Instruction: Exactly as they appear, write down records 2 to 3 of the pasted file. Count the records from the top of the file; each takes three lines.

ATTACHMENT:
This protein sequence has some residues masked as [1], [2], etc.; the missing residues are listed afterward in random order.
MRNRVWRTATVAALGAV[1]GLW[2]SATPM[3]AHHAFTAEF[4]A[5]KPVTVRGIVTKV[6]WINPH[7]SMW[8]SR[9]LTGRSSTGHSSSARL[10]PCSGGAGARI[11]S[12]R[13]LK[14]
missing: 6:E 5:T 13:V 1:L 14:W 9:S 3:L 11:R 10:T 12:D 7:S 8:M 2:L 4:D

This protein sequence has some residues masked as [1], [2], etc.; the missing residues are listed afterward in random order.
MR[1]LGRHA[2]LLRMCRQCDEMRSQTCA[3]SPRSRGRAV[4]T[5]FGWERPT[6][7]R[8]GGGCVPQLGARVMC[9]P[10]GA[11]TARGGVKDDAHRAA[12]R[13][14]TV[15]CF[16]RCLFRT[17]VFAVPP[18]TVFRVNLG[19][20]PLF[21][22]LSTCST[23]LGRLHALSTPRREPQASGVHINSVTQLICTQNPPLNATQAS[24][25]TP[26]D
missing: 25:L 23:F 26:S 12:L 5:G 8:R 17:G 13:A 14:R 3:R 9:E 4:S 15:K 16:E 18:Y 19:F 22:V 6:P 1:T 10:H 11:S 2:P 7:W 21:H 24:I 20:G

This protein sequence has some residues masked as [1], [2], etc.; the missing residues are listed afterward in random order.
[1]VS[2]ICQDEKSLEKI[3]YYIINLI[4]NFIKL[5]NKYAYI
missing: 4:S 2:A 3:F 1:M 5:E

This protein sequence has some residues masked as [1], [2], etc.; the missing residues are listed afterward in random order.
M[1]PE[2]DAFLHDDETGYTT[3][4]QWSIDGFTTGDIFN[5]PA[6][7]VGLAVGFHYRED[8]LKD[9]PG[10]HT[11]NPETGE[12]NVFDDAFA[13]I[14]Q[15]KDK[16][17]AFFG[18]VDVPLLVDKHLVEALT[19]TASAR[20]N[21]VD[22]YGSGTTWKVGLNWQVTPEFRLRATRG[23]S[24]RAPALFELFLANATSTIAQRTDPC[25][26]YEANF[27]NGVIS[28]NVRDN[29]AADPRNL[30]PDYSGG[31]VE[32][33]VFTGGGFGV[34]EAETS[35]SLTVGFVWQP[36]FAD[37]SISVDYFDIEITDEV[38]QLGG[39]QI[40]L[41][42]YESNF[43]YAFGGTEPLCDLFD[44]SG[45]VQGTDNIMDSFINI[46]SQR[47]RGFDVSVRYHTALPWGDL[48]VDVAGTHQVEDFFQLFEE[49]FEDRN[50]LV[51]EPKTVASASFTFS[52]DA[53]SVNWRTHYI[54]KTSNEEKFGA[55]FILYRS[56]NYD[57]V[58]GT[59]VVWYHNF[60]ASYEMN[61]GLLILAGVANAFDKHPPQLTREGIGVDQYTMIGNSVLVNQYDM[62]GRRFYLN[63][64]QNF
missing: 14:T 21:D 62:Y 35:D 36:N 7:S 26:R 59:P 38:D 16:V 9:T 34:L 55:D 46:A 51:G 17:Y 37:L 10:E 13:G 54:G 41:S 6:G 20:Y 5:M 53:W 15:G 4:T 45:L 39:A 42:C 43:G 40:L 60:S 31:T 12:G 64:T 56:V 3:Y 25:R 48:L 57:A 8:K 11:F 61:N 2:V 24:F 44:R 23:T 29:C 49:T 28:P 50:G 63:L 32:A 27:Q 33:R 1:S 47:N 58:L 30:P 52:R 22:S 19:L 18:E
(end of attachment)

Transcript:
This protein sequence has some residues masked as [1], [2], etc.; the missing residues are listed afterward in random order.
MR[1]LGRHA[2]LLRMCRQCDEMRSQTCA[3]SPRSRGRAV[4]T[5]FGWERPT[6][7]R[8]GGGCVPQLGARVMC[9]P[10]GA[11]TARGGVKDDAHRAA[12]R[13][14]TV[15]CF[16]RCLFRT[17]VFAVPP[18]TVFRVNLG[19][20]PLF[21][22]LSTCST[23]LGRLHALSTPRREPQASGVHINSVTQLICTQNPPLNATQAS[24][25]TP[26]D
missing: 25:L 23:F 26:S 12:L 5:G 8:R 17:G 13:A 14:R 3:R 9:E 4:S 15:K 16:E 18:Y 19:F 22:V 6:P 1:T 10:H 11:S 2:P 7:W 21:H 24:I 20:G

This protein sequence has some residues masked as [1], [2], etc.; the missing residues are listed afterward in random order.
[1]VS[2]ICQDEKSLEKI[3]YYIINLI[4]NFIKL[5]NKYAYI
missing: 4:S 2:A 3:F 1:M 5:E